- Maintain a regular sleep schedule. Attempt to wake up in the morning and go to bed at the same time every day, even on weekends.
- Avoid alcohol, caffeine, and nicotine. Caffeine, nicotine and other stimulants too close to bedtime can prevent you from falling or staying asleep.
- Don’t eat too late. Also, avoid large meals too close to going to bed. Your last meal should be eaten at least 3 to 4 hours prior to bedtime.
- Be comfortable. Wear comfortable clothes that are loose and feel soft to touch. Have comfortable bedding as well. Maintain a comfortable temperature in your room. Make sure your pillows adequately support your head.
- Avoid naps. Napping too much during the day or too close to your bedtime can interfere with your nighttime sleep. If needed, limit naps to 30 minutes.
- Avoid engaging in stressful activities before going to sleep. Instead, create a wind-down routine. Calming exercises such as meditation can relax the mind.
- Ensure your room is dark and free from distracting noises. Turn off the TV or computer screen to block out unnecessary light.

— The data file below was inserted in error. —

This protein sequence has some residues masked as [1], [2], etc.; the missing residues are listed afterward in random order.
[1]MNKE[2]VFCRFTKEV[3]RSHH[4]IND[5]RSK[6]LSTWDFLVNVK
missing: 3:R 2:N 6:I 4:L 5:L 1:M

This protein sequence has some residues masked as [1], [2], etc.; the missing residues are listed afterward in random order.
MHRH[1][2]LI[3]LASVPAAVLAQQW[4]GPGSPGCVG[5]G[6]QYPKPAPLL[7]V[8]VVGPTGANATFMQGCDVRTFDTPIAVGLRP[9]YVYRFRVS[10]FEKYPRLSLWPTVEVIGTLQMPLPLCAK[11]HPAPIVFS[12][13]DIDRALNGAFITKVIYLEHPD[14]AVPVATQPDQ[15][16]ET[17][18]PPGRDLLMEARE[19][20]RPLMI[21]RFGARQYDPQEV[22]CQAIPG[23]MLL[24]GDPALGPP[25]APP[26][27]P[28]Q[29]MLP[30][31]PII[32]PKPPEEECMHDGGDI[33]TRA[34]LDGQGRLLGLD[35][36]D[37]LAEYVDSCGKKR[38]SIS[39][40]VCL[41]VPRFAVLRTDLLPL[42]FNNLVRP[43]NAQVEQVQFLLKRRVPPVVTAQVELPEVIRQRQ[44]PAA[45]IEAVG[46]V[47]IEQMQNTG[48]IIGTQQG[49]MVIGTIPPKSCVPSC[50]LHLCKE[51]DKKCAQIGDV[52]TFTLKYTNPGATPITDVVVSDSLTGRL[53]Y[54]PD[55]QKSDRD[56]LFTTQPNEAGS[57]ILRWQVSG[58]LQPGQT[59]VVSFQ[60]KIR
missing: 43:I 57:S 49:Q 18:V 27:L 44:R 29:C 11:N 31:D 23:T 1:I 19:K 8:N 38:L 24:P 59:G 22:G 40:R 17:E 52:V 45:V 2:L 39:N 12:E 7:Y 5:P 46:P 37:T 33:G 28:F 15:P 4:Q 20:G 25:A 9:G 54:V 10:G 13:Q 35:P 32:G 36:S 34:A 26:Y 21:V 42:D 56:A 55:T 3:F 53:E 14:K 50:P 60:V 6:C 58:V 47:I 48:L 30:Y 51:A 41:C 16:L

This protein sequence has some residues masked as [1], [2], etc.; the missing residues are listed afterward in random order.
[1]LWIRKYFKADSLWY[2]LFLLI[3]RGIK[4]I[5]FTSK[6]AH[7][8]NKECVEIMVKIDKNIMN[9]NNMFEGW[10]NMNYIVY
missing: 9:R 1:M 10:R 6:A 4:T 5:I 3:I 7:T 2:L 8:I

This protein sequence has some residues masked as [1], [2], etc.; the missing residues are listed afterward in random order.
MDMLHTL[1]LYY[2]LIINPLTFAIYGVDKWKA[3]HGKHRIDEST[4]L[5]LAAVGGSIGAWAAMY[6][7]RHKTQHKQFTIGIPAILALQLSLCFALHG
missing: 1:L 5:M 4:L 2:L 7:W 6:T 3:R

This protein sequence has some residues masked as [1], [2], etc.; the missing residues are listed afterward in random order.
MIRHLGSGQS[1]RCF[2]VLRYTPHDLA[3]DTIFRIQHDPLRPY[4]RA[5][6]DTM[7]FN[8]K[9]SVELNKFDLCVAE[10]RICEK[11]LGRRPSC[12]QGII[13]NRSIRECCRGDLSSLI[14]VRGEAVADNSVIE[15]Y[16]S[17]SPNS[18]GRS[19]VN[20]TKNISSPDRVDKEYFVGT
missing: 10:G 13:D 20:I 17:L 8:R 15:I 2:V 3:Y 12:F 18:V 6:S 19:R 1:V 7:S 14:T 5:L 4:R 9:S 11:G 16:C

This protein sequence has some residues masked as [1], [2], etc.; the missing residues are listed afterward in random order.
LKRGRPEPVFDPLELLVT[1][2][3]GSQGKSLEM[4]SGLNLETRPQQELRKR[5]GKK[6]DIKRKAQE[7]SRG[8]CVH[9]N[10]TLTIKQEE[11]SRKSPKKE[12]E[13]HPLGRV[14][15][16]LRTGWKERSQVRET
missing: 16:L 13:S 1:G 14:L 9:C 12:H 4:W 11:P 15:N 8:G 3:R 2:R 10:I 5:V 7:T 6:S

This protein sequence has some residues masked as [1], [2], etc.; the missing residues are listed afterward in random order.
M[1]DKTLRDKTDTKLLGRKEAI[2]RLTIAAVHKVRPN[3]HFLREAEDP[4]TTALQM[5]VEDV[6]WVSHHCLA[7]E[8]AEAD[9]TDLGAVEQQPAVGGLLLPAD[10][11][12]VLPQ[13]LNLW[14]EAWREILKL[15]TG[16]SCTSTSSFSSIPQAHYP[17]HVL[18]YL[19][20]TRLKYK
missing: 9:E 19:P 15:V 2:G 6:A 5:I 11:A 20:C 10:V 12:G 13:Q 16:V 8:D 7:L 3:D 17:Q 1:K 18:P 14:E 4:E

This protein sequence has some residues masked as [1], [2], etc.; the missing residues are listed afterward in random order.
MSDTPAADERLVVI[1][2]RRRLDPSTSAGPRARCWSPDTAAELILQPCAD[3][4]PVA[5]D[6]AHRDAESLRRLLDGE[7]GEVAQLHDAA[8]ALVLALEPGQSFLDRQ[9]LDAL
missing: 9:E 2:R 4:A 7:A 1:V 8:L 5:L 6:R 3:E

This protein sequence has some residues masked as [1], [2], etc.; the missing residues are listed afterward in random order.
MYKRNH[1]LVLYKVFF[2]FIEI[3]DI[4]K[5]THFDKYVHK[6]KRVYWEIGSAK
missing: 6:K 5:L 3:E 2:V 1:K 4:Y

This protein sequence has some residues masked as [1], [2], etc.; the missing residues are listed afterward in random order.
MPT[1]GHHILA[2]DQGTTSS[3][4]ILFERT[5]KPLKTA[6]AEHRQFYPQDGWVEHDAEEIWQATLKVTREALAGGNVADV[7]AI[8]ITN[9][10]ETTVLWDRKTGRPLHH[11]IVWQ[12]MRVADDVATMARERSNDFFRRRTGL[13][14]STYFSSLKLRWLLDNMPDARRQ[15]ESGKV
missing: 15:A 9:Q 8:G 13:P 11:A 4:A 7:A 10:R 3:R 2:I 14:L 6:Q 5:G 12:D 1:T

- Exercise regularly.
- Check your medications. See if any of the medications that you take may be affecting your sleep. Some over-the-counter and prescription medications may contain stimulants or have side effects such as nervousness or jitteriness or increased urination. If you need to take medications that can interfere with sleep, speak with your healthcare professional about taking it in the morning or earlier in the day.
- See a doctor if you have trouble falling asleep most nights and feel tired after sleeping what you think is an adequate amount of time. Sleep disorders like sleep apnea or narcolepsy may need more specialized medical attention.
Note that how much sleep a person needs will vary. There are some who need 8 hours while others may be fine with 6 hours. The key is to find the right amount for you. If you wake up feeling refreshed after 6 hours of sleep, then that is what your body might need every night. Keeping a sleep diary may help you determine what is affecting your sleep.
- 1. Silber M. Chronic Insomnia. N Engl J Med. 2005;353:803-10.
- 2. Petit L, Azad N, Byszewski A, et al. Non-pharmacological management of primary and secondary insomnia among older people: review of assessment tools and treatments. Age and Ageing. 2003;32:19-25.
- 3. National Institute of Neurological Disorders and Stroke. Brain Basics: Understanding Sleep. Accessed April 1, 2014.